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Need a quick breakfast recipe for Rosh Hashanah morning? We’ve got you covered

This startlingly scrumptious ‘Dang Good Breakfast Loaf’ has apples, cinnamon, carrots and a whole lot more

I have to admit, I tested this recipe more than 10 times until I was thrilled with it. Although this is Andi’s favorite recipe in the book, she told me to (pretty please) stop making it! I wanted it to strike the perfect balance of moist (cringe) and fluffy, sweet yet still breakfast-appropriate and somewhat healthy without tasting “too healthy” for kids. Well, now that my family never wants to look at another breakfast loaf again, I hope you and your family enjoy it, because it sure is dang good!

I usually make a double batch so I have one to freeze for a rainy day. We switch it up every time by tossing in chocolate chips, walnuts, dates or coconut, and sometimes we throw in zucchini for the carrots, and pumpkin for the applesauce, depending on what we have on hand that week. As you know, I love a base recipe with lots of options to change it up by using what you have on hand—and now that I’ve made this loaf a million times, I can assure you that it’s perfection, any way you slice it!

Dang Good Breakfast Loaf

Makes one 9½-by-5-inch loaf

Cooking spray or neutral oil for greasing

3 large eggs

¾ cup unsweetened applesauce

¼ cup pure maple syrup

¾ cup granulated sugar

¼ cup neutral oil (avocado, light olive or canola oil)

1 teaspoon vanilla extract

1 cup whole-wheat flour

½ cup almond flour

¼ teaspoon kosher salt

½ teaspoon baking soda

1 teaspoon baking powder

2 teaspoons ground cinnamon, plus more for dusting, divided

2 medium carrots (no need to peel), coarsely grated on a box grater (about 1 cup)

Optional add-ins: ½ to 1 cup of any combination of walnuts, chocolate chips, chopped dates, shredded coconut, raisins, and sugar for dusting

Butter, for serving

  1. Preheat the oven to 350 F. Grease a 9½-by-5-inch loaf pan liberally with oil. Place a strip of parchment paper across the width of the pan, leaving some overhang. This will help you remove the loaf more easily after baking.
  2. In a medium bowl, whisk together the eggs, applesauce, maple syrup, sugar, oil and vanilla until completely smooth. In a separate medium bowl, mix together both flours, the salt, baking soda, baking powder and 1 teaspoon of the cinnamon. Add the flour mixture to the wet ingredients and mix just until smooth and incorporated. Fold in the carrots and any add-ins you’d like.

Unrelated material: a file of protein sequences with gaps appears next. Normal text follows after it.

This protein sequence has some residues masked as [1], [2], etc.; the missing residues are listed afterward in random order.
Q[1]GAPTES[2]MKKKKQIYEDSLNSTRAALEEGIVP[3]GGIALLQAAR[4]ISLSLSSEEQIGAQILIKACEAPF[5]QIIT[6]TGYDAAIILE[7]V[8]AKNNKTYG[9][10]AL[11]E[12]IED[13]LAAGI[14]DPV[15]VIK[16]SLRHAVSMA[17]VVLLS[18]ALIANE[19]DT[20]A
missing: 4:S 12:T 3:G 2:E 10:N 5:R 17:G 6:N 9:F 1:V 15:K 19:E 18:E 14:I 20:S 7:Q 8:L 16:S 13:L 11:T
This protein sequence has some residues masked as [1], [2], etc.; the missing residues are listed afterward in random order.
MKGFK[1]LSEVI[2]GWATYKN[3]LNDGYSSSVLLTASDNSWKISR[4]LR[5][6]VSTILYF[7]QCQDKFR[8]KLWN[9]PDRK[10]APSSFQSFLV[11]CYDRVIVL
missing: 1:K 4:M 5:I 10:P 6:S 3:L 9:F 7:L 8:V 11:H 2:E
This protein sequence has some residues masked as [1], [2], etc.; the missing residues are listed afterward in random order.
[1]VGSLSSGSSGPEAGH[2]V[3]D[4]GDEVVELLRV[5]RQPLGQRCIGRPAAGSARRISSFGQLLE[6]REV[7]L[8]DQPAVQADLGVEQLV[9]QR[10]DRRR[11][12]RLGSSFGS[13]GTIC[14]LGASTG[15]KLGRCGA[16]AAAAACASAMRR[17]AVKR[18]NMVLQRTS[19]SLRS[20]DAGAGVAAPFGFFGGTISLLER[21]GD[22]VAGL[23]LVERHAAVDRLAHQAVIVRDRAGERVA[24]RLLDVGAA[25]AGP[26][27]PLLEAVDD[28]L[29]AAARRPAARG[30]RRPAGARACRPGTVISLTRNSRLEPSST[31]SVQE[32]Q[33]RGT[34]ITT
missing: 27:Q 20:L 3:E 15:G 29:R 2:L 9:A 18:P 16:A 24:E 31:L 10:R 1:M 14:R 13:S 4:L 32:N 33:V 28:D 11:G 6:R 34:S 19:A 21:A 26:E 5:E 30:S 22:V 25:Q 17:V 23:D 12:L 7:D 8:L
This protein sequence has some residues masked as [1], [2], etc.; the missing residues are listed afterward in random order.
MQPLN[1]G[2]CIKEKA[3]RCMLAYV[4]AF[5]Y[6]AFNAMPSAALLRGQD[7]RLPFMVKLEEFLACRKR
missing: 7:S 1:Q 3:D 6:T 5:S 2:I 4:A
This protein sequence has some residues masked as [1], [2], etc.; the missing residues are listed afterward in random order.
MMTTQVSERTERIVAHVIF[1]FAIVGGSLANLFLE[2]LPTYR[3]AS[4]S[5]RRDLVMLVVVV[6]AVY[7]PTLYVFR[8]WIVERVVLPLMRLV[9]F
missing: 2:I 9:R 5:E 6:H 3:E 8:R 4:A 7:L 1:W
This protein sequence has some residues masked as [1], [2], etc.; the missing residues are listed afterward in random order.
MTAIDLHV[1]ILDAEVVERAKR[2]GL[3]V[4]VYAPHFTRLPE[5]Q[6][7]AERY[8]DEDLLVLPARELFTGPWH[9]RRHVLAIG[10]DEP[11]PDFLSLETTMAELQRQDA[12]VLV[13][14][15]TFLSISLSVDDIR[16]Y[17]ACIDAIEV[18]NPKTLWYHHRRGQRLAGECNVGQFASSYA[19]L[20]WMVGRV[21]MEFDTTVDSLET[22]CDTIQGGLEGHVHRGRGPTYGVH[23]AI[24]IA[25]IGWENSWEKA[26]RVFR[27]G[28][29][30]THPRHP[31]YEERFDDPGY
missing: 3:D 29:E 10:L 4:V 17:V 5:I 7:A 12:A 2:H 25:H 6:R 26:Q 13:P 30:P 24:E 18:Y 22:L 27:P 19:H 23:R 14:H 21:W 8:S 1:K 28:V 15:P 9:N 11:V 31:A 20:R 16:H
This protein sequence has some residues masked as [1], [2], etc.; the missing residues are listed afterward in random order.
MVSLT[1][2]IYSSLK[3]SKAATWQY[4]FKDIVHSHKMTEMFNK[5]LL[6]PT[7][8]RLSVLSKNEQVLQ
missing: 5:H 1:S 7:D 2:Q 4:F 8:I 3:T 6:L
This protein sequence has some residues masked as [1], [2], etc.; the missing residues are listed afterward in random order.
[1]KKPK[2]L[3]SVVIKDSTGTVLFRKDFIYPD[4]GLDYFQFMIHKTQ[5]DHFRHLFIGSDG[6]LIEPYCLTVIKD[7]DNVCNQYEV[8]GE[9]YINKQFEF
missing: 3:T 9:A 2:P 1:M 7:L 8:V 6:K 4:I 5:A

3. Pour the mixture into the prepared loaf pan and sprinkle the remaining 1 teaspoon cinnamon on top. Swirl with a knife to make the top look pretty. Bake on the center rack for 50 to 55 minutes, until a toothpick inserted into the center of the loaf comes out clean. Let cool slightly, then top with additional cinnamon and optional sugar to make it look extra pretty and inviting. Slice and serve slathered in butter.

HOT TIPS

  • You can also make these into muffins. Pour the batter into a muffin tin lined with cupcake liners (I love using silicone baking cups) and bake them for 25 to 30 minutes, until fluffy and cooked through.
  • If your loaf pan is narrower, bake for an additional 10 minutes or so, testing with a toothpick for doneness.
  • Zucchini bread fan and happen to have a zucchini on hand? Nix the carrots and add 1 cup of grated zucchini (1 medium zucchini) instead. Wring out the grated zucchini (use a salad spinner, clean kitchen towel or nut milk bag here) to remove some of the moisture and add it to the batter.
  • Pumpkin bread fan? Swap out the applesauce for canned pure pumpkin puree and switch out the cinnamon for pumpkin pie spice. Before baking, add more pumpkin pie spice on top and swirl into the batter.
  • Everyone loves banana bread— and by golly, this is our favorite way to enjoy it. Swap in mashed bananas for the applesauce (about 2 small bananas) and add in walnuts, coconut, or chocolate chips if you like. YUM!

From “Prep + Rally” by Dini Klein. Copyright © 2022 by Dini Delivers LLC. Interior Photography © 2022 by Ren Fuller. Reprinted by permission of Harvest, an imprint of HarperCollins Publishers.

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